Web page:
1. The Story rules of magic: when can magic be used to solve story problems and 2. The World rules of magic: what is the explanation of how magic works in the world.

    As a reader and a writer you always always always need number 1. This rule could be as simple as “Only Gandalf can do magic. But it is only as fantasy readers and writers become more sophisticated that the World rules of magic had to be defined at tighter and tighter levels of granularity to satisfy the audience.

    IMO A cost and a limitation is the same thing. It is the thing that keeps magic from being a law of nature.

    • At a certain point, though, it just becomes a game of semantics, it seems to me. “Only Gandalf can use magic.” Or…”only magic users can use magic.” Until the writer decides to add more magic users…

      • When I first read the Lord of the Rings it struck me how little Gandalf used magic. There might have been some cost we were not aware of it. Of course, LotR’s messages is basically just because you have power doesn’t mean you should use it.

        • Red! Back to your original comment – I think you’re close. I’d say that limitations are a good thing (I’m hesitant to say necessary, because hey, maybe someone’s written something interesting where magic has no limitations) and that cost is a subset of limitation.

          I’d also challenge your word choice in saying that “more sophisticated” readers and writers have grown to demand more granularity. I’m not sure at all that someone who enjoys Sanderson’s granularly-detailed magic system over the unclear and mysterious magic of Tolkien’s work is more sophisticated.

          I think it’s worthwhile for writers and critics to mull this stuff. I just get concerned when it begins to shackle people. And that’s perhaps my biggest problem with Gita’s argument about genre. I don’t think it’s a good things for writers to box themselves into artificial conventions.

          • By “sophisticated” in this sense I just refer to the hand holding that the writer needs to go through to teach the reader about conventions, which in these days is almost none.
            I agree about it being a problem when it’s a shackle and when/if your read my stuff you’ll see that I don’t care about it. I prefer to think of genre conventions as tools that a writer can use or not as they see fit.

  3. I like magic systems and rules, but then, I am a game designer as well as an author and avid reader. Systems and limits, costs and timing (cooldowns in gaming) are all ways to ground magic and tie it to logic and believability. This allows for it to be a part of the story that can be understood more effectively, as we *are* pattern-seeking creatures. It also allows for characters who use magic to grow and learn in more discrete ways, using their creativity and understanding to use old skills in new ways.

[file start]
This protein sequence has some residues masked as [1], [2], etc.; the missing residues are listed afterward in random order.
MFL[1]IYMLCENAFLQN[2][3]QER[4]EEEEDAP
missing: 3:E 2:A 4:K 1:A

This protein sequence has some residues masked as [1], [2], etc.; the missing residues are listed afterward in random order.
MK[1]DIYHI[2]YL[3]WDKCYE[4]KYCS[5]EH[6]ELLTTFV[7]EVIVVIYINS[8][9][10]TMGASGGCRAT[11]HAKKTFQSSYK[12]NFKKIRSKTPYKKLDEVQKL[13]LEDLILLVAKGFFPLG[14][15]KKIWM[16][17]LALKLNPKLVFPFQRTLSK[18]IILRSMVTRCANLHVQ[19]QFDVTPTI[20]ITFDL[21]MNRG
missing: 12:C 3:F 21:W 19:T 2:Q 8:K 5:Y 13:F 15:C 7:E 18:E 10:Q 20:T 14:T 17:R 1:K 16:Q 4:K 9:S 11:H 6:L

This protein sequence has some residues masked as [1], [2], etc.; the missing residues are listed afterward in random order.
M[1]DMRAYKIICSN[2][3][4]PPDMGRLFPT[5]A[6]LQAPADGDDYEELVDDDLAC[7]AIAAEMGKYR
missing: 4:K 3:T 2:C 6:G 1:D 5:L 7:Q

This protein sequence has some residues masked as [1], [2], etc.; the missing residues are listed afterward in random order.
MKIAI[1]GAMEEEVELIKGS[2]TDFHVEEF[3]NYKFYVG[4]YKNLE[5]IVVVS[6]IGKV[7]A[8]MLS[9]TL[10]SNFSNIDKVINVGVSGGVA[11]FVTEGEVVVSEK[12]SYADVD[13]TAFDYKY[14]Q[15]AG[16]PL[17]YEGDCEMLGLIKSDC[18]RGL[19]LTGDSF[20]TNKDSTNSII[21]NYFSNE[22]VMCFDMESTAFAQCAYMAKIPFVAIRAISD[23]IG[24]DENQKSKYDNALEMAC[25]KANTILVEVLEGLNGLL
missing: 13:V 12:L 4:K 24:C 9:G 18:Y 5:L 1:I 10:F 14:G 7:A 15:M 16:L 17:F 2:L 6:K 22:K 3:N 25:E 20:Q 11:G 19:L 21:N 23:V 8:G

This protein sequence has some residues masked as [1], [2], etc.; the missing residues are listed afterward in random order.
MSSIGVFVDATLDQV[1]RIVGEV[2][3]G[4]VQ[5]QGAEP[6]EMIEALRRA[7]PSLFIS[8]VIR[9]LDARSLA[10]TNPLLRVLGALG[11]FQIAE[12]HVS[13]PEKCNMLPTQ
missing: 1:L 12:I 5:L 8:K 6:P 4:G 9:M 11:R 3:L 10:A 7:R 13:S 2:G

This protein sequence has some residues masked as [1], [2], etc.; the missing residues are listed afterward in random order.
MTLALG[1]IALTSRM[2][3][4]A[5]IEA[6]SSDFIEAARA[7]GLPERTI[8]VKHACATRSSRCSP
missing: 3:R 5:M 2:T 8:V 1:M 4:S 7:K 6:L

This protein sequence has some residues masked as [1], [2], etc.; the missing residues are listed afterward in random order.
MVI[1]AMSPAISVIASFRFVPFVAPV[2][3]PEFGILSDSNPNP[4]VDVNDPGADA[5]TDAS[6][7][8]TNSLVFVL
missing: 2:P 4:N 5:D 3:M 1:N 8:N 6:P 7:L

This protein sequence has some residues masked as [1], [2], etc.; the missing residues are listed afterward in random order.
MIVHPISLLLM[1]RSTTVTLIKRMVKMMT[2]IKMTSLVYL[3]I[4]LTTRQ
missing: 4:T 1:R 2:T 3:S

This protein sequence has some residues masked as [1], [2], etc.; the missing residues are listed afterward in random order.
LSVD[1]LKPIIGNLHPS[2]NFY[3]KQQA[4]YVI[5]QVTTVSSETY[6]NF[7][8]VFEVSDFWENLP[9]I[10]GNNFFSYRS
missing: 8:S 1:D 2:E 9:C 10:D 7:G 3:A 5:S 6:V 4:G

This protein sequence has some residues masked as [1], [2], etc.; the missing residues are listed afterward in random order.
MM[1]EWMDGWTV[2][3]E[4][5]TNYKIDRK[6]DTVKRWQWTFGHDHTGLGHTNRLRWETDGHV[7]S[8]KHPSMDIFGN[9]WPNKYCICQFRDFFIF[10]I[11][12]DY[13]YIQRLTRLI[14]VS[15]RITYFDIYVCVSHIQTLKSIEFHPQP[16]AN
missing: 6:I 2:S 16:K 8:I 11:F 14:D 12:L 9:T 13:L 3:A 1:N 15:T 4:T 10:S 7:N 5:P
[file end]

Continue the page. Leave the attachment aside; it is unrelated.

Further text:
It also prevents magic from being a cop out, a way for the author to just Make Things Happen by authorial fiat instead of making things work within the world’s framework. Magic doesn’t need to be real, but I prefer magic to have some sense to it, even if its logic is only internally consistent instead of tied to, say Newton’s laws of motion.

    That said, magic that is completely off the wall and out of nowhere can still be fun, I just find that I prefer a story where magic is studied and even codified in some way, because it seems more true to what I see in the real world of learned souls, which mages tend to be. Of course, wild magic and weird wielders are certainly an avenue to explore, and letting magic run wild can produce great plots, too. It’s just more prone to arbitrary events and solutions, which are less than satisfactory in my book.

    Speaking to the specific concern of magic requiring costs, in gaming, that’s baked into the systems that allow for game balance, but in fiction, I don’t think it’s necessary unless the story being told is at least in part *about* those costs and how they are paid. Limitations are good, costs can be useful, but I think that arbitrarily saying they are *necessary* is inaccurate and lacking creativity.

  4. A bunch of stuff to respond to.
    1) Yes, the time spent memorizing spells that are gone from your memory *is* a cost. Time is an opportunity cost
    2) Gandalf is, if I may mix the metaphors or something, an NPC. He had a buttload of power, but his main role is to shepherd them through. I think that has been made explicit in some analyses, dunno.
    3) I think you are mixing up a bunch of concepts here. When OSC (and me) talk about magic having a cost, that isn’t a comment on magic in real life, or even divine magic in fiction.

    To expand on 3.